Behind the touch-screen: Who is ES&S?

This week, Minnesota announced that for the first time all votes in the upcoming election will be counted electronically. While everyone's heard about hack-prone, GOP-friendly voting machine manufacturer Diebold, what's known about Election Systems & Software, the company that's providing voting machines for 83 of Minnesota's 87 counties and the largest election management company in the world?

ES&S' "Republican roots may be even stronger than Diebold's," reported Mother Jones on the Omaha-based company. ES&S made news in 2003 when it was revealed that Republican Sen. Chuck Hagel, a past CEO of the company, was a part owner of its parent group at the time he won his senatorial race in Nebraska. All of the electronic votes in that race were counted using ES&S-supplied voting equipment (Hagel's campaign finance manager, Michael McCarthy, was also an owner and director at ES&S' parent company, the McCarthy Group). But of more concern than these political leanings is the actual functioning of the machines. While Minnesota Secretary of State Mary Kiffmeyer expressed her confidence at the switch to electronic tallying, other states have reported problems with ES&S's machines, from the late delivery of paper ballots to coding errors in Arkansas primaries to outright machine failure (For more on reported e-voting errors, visit VotersUnite.)

In June, NYU Law School's Brennan Center for Justice released the first comprehensive study [pdf] on e-voting and categorized 120 security threats in the three most popular voting machines (including ES&S' touch-screen machine to be used in Minnesota), from vulnerability to attacks "involving the insertion of corrupt software or other software attack programs designed to take over a voting machine" to wireless components of machines that can be disrupted by "virtually any member of the public with some knowledge of software and a simple device with wireless capabilities, such as a PDA." Minnesota, to our credit, is only one of two states to ban wireless components on all voting machines.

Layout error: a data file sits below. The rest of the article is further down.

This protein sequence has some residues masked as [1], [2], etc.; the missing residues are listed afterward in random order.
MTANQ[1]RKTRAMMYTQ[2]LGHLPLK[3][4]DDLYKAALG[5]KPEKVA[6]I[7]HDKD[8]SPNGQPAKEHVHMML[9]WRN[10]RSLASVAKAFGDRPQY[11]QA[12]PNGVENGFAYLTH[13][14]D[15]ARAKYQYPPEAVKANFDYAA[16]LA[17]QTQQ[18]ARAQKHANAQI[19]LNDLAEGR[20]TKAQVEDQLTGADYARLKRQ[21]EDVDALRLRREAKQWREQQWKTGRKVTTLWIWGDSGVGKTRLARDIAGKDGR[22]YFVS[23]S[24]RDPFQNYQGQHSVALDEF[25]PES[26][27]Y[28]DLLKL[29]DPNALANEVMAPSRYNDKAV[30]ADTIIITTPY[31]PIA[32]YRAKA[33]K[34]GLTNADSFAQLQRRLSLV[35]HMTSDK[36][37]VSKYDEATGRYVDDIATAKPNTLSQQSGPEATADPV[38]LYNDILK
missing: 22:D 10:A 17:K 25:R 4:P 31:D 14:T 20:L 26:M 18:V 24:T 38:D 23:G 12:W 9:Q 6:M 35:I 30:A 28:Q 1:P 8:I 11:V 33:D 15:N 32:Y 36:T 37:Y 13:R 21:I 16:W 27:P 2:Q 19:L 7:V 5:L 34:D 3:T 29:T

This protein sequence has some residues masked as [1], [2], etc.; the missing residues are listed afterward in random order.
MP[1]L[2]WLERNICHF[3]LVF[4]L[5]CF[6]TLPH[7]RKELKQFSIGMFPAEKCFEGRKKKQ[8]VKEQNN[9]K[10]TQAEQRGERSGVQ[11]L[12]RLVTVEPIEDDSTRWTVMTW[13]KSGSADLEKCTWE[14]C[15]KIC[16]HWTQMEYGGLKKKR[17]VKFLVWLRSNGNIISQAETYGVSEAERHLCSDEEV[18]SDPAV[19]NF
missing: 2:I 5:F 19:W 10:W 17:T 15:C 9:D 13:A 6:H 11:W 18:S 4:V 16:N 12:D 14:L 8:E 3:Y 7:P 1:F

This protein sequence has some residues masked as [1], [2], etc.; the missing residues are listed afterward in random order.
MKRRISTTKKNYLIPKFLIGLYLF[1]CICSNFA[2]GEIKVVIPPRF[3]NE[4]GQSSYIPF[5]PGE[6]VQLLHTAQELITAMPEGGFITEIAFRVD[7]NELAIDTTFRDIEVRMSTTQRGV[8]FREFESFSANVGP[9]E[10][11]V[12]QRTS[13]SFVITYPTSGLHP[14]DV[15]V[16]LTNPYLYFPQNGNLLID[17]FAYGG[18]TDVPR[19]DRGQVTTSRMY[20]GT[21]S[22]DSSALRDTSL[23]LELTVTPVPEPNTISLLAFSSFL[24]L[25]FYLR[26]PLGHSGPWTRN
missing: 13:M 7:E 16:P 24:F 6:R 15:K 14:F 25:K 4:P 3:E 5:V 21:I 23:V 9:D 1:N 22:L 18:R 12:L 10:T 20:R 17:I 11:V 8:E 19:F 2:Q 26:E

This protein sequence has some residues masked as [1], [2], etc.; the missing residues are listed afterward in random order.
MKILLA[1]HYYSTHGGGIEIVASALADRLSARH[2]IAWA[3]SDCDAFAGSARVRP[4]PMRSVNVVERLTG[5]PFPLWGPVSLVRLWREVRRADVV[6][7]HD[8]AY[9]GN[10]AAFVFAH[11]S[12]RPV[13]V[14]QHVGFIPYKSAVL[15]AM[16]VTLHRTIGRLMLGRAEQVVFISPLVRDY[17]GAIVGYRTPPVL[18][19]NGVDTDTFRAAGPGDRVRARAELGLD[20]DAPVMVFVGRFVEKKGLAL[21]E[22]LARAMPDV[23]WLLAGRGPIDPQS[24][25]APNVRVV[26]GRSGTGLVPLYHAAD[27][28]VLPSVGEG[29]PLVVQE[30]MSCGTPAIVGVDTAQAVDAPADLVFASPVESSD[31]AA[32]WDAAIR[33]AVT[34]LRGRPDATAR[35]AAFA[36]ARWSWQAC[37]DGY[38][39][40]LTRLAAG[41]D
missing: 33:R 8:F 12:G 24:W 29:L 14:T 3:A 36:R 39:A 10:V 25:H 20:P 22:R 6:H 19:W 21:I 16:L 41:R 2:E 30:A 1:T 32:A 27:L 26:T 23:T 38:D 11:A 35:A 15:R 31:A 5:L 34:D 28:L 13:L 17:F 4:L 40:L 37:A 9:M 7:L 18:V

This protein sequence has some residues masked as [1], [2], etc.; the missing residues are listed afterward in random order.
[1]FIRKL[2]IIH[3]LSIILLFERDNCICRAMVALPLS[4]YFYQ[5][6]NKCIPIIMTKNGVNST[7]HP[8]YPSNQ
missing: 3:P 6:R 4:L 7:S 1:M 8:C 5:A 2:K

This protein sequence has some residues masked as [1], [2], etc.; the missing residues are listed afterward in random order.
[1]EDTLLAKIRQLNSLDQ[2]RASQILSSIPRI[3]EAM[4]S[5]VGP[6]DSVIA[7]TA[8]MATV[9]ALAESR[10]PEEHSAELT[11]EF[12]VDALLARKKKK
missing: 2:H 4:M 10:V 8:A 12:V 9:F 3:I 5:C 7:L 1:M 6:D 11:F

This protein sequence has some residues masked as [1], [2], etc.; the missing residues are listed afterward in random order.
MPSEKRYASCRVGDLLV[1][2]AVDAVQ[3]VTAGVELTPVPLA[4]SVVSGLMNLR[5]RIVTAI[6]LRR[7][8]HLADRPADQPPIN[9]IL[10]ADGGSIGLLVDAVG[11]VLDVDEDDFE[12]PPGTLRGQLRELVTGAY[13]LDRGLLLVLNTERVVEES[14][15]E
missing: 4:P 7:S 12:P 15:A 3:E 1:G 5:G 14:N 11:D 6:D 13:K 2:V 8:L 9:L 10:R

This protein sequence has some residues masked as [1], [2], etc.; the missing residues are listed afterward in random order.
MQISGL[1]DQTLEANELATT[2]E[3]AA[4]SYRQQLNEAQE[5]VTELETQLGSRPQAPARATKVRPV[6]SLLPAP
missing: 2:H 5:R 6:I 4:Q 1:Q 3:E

"These machines are vulnerable to attack. That’s the bad news," says Brennan Center executive director Michael Waldman. "The good news is that we know how to reduce the risks and the solutions are within reach.” The question, however, is whether the report's recommendations will be implemented in time for a clean, fair 2006 election.

Tonight: catch a screening of By The People, a documentary that looks at gritty work of putting on an election [trailer here]. 7:30 pm at The Lagoon in Minneapolis.

[Cross-posted at Minnesota Monitor.]